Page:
You’ve got to feel sorry for Gearbox Software.
While it may seem thrilling to develop a videogame based on the aftermath of one of science fiction’s most cherished narratives, developers have spent much of the 360’s life reducing most of its constituent parts to banal cliché.
Repeating steel corridors, suspiciously buff space marines, even insectoid enemies have been copied into anonymity; cruelly ripped from the series that perhaps could best lay claim to them. Consequently, a creeping trawl through the wreckage of Hadley’s Hope is somehow no longer enough.
Memories of facehuggers embalmed within experimentation tubes cause their movement to elicit merely a ‘Meh’. Vents, too, might as well bear signs reading ‘Contains One Xenomorph’. In short, every second of gameplay arrives stained with memories of a hundred inferior pretenders.
Yet due to an army of fans that could encircle LV-426, meddling with Aliens’ lore also brings potentially devastating consequences. See, Gearbox has been given creative licence to formulate species of its own to sit alongside more iconic forms. Crushers, for instance – crested quadrupeds that add tension to chase sequences by lowering their craniums to the turf and charging at pace. Hardly subtle stuff, of course, but symptomatic of the tension Gearbox feels between replicating their subject material religiously and maintaining a capacity to terrify.
“We certainly want people to be afraid of the Xenomorphs,” confirms design director John Mulkey, “and one of the best ways to do that through gameplay is to have enemies that act in ways the player isn’t familiar with and doesn’t necessarily know how to react to. The variety that the new multiple species bring to the game can be a powerful thing, both in terms of gameplay and tension”.
Originally a squad-based shooter, Colonial Marines was streamlined for accessibility, revolving between high-pressure pursuits and ‘last stand’ horde-style face-offs. Naturally, these take place from a first-person viewpoint, between warehouses full of panicked soldiers and Xenos that use every nook and cranny to gain entry. Automated turrets ripped straight from the Director’s Cut lend these sections a degree of strategy, as will the chance for four friends to team up in an attempt to make it out alive. Surely, though, having an irritated Brummie wailing down your lughole about how much of a noob you’ve been has got to dissipate some of that fear, right?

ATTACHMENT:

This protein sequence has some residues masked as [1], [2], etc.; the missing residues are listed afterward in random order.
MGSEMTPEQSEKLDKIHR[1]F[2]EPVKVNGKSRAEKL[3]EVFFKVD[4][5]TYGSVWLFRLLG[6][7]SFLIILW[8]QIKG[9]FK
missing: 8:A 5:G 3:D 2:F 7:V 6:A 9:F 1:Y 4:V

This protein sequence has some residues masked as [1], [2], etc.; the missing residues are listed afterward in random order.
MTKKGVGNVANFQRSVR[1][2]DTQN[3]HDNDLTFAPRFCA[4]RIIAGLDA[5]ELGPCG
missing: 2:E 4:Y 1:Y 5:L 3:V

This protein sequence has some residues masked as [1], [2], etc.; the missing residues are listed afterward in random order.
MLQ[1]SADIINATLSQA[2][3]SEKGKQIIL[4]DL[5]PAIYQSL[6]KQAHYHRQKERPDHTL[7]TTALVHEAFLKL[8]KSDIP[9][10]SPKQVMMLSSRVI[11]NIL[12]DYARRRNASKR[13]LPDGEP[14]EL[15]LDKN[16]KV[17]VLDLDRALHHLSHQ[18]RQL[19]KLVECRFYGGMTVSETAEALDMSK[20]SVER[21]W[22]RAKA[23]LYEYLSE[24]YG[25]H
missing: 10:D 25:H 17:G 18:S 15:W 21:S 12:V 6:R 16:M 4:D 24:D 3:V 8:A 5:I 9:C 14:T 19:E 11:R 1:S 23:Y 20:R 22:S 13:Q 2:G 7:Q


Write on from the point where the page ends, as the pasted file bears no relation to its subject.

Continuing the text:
“Players don’t always act in a predictable manner,” Mulkey clarifies. ‘Especially when you add co-op buddies to the mix, and we want to make sure the game accommodates for that. We’re trying to tell a story that covers all the bases. At points, it’s all-out action. Other times, it’s all about tension and scaring the crap out of people. That sort of thing can be harder to do in co-op because people tend to be more confident in a group, but at the same time, that makes it all the more powerful when the entire group is terrified and starts to lose it.” Especially if friendly fire’s turned off, eh?
Though Colonial Marines’ publicity has generated some disquiet, it’s quite possible Colonial Marines is just suffering from Hitman Absolution disease. Namely, the necessity to showcase moments of intense action so Johnny Killstreak will pay attention, when all everybody really wants to know is how terrified we’ll be when the motion tracker starts to bleep, when alone. We’re guessing the answer is ‘very’.
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